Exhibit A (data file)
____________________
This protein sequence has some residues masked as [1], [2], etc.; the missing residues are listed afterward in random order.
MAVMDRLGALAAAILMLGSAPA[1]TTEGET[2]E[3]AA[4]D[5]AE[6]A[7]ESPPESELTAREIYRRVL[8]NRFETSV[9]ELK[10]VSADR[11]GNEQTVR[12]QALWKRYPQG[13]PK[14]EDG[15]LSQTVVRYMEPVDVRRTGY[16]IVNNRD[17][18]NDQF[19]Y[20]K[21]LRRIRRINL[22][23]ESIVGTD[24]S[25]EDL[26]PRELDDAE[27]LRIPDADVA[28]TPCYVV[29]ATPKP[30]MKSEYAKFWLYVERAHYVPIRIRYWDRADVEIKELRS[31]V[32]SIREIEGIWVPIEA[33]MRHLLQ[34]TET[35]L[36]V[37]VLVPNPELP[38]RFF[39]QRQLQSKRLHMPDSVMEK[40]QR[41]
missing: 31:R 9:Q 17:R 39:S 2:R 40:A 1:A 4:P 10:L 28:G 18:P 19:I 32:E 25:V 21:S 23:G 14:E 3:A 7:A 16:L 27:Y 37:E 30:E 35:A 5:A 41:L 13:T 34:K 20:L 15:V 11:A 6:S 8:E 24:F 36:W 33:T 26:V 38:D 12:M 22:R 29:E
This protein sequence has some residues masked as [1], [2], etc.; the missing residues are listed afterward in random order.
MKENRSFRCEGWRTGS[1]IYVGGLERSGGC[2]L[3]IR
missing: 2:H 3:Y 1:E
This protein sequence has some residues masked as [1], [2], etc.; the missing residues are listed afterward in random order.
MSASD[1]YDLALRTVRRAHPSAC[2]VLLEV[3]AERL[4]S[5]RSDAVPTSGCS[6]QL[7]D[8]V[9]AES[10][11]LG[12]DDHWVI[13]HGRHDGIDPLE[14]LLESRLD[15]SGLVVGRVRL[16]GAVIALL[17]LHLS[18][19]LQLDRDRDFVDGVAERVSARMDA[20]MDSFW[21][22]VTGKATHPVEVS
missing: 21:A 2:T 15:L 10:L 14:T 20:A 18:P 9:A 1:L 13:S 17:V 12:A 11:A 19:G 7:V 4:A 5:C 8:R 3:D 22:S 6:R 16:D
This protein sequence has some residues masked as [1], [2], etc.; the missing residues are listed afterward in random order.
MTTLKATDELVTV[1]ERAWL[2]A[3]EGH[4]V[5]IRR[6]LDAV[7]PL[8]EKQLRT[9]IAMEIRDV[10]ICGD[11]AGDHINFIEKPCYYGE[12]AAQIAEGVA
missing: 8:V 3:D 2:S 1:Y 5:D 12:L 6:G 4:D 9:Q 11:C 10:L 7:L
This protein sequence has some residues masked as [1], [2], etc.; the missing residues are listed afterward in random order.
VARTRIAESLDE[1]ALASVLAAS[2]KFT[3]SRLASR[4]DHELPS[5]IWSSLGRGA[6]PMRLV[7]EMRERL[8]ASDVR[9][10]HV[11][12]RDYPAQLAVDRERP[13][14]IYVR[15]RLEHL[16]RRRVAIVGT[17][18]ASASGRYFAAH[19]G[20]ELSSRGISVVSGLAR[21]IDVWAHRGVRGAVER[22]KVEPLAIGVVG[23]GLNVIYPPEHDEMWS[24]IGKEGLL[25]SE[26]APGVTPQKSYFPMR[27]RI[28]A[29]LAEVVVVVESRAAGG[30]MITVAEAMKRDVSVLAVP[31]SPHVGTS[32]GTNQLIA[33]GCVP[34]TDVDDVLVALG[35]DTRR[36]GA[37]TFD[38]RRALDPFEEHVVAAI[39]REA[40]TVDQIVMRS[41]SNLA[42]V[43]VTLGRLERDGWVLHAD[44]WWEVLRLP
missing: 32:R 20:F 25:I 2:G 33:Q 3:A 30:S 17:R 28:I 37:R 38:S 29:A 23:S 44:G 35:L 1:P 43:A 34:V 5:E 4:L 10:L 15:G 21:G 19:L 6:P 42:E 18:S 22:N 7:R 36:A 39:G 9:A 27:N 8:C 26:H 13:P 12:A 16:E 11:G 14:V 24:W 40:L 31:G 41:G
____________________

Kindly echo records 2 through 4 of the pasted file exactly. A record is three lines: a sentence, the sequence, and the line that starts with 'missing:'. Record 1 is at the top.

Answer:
This protein sequence has some residues masked as [1], [2], etc.; the missing residues are listed afterward in random order.
MKENRSFRCEGWRTGS[1]IYVGGLERSGGC[2]L[3]IR
missing: 2:H 3:Y 1:E
This protein sequence has some residues masked as [1], [2], etc.; the missing residues are listed afterward in random order.
MSASD[1]YDLALRTVRRAHPSAC[2]VLLEV[3]AERL[4]S[5]RSDAVPTSGCS[6]QL[7]D[8]V[9]AES[10][11]LG[12]DDHWVI[13]HGRHDGIDPLE[14]LLESRLD[15]SGLVVGRVRL[16]GAVIALL[17]LHLS[18][19]LQLDRDRDFVDGVAERVSARMDA[20]MDSFW[21][22]VTGKATHPVEVS
missing: 21:A 2:T 15:L 10:L 14:T 20:A 18:P 9:A 1:L 13:S 17:V 12:A 11:A 19:G 7:V 4:A 5:C 8:R 3:D 22:S 6:R 16:D
This protein sequence has some residues masked as [1], [2], etc.; the missing residues are listed afterward in random order.
MTTLKATDELVTV[1]ERAWL[2]A[3]EGH[4]V[5]IRR[6]LDAV[7]PL[8]EKQLRT[9]IAMEIRDV[10]ICGD[11]AGDHINFIEKPCYYGE[12]AAQIAEGVA
missing: 8:V 3:D 2:S 1:Y 5:D 12:L 6:G 4:D 9:Q 11:C 10:L 7:L